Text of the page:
Outsider CEOs outperformed because of how they managed their businesses, not because of idiosyncratic strokes of luck, like intellectual property advantages or groundbreaking new ideas. Other than management, they didn’t have any discernible advantages over their peers, and so their outsized performance can be attributed directly to their management and capital allocation strategies.

In contrast, some high-profile CEOs like Steve Jobs or Mark Zuckerberg had highly unusual circumstances. They had powerful new ideas taking advantage of technology trends, and they executed the ideas relentlessly. These situations are unlike those facing most business managers, and so lessons of a Steve Jobs or Zuckerberg are rarely generalizable to the business community at large.

Best Business Strategy #7: Strong COOs as Partners

Among outsider CEOs, there was a pattern of having COOs who focused on day-to-day operations, while the CEO focused on long-term strategy and capital allocation. In essence, the COO generated the free cash flow, and the CEO spent it. Strong partnership is one of the best business strategies.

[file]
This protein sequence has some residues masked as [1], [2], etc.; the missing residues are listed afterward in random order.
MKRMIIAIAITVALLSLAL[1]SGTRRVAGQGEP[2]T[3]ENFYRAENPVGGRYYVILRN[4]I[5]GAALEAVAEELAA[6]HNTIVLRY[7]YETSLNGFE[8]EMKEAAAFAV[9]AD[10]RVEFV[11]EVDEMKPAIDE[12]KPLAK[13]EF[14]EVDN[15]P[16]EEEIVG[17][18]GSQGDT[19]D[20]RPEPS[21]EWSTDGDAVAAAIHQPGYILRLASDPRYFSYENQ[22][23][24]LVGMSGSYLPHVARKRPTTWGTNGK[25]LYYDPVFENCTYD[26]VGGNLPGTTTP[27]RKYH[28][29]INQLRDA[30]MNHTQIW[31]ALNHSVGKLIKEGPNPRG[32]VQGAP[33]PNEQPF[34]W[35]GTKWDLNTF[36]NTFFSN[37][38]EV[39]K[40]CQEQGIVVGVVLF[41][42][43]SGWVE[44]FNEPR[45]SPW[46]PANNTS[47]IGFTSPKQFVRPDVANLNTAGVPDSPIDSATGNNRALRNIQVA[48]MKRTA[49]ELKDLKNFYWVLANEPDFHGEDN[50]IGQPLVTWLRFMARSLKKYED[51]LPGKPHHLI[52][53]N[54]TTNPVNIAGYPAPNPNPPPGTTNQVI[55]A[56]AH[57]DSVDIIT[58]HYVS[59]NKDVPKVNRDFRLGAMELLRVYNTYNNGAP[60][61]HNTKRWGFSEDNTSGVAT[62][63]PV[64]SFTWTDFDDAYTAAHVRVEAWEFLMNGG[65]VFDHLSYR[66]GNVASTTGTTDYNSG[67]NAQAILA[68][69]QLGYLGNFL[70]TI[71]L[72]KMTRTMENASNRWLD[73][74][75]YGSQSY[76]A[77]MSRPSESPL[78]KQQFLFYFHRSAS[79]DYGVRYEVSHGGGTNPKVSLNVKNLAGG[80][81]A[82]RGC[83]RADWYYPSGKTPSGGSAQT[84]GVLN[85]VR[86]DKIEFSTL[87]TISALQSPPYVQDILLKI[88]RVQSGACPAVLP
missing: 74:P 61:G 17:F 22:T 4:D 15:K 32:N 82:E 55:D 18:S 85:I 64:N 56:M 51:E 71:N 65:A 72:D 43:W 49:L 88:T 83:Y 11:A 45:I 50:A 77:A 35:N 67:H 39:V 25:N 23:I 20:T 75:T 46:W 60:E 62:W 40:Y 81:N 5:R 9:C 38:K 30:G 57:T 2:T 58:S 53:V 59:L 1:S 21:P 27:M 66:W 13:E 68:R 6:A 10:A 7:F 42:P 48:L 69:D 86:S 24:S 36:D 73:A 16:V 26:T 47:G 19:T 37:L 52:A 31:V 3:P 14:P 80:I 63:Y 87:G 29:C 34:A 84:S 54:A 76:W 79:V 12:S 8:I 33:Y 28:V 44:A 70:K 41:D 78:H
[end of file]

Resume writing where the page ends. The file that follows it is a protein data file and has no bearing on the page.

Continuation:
• Capital Cities Broadcasting: Tom Murphy was CEO and the capital allocator. Dan Burke was COO and managed their media stations.
  • Teledyne: Henry Singleton was CEO and the capital allocator. George Roberts was President and enforced results at its portfolio companies.
  • Washington Post: Katharine Graham was CEO. Dick Simmons was COO and demanded operational excellence from its newspaper and media properties

Best Business Strategy #8: Flexibility

Outsider CEOs tended to be strategically flexible, changing company strategy as the circumstances required. Rather than adhering to a preset strategy, outsider CEOs evaluated all possible options at each point in time, then chose the option that was best.

For example, General Dynamics aggressively sold business lines like Cessna during one phase of the company’s turnaround, then decades later reversed course and acquired large businesses like Gulfstream when the environment had changed.

Likewise, at one time, share buybacks might be the best use of cash; in another time, using high-priced stock to buy companies might be preferable.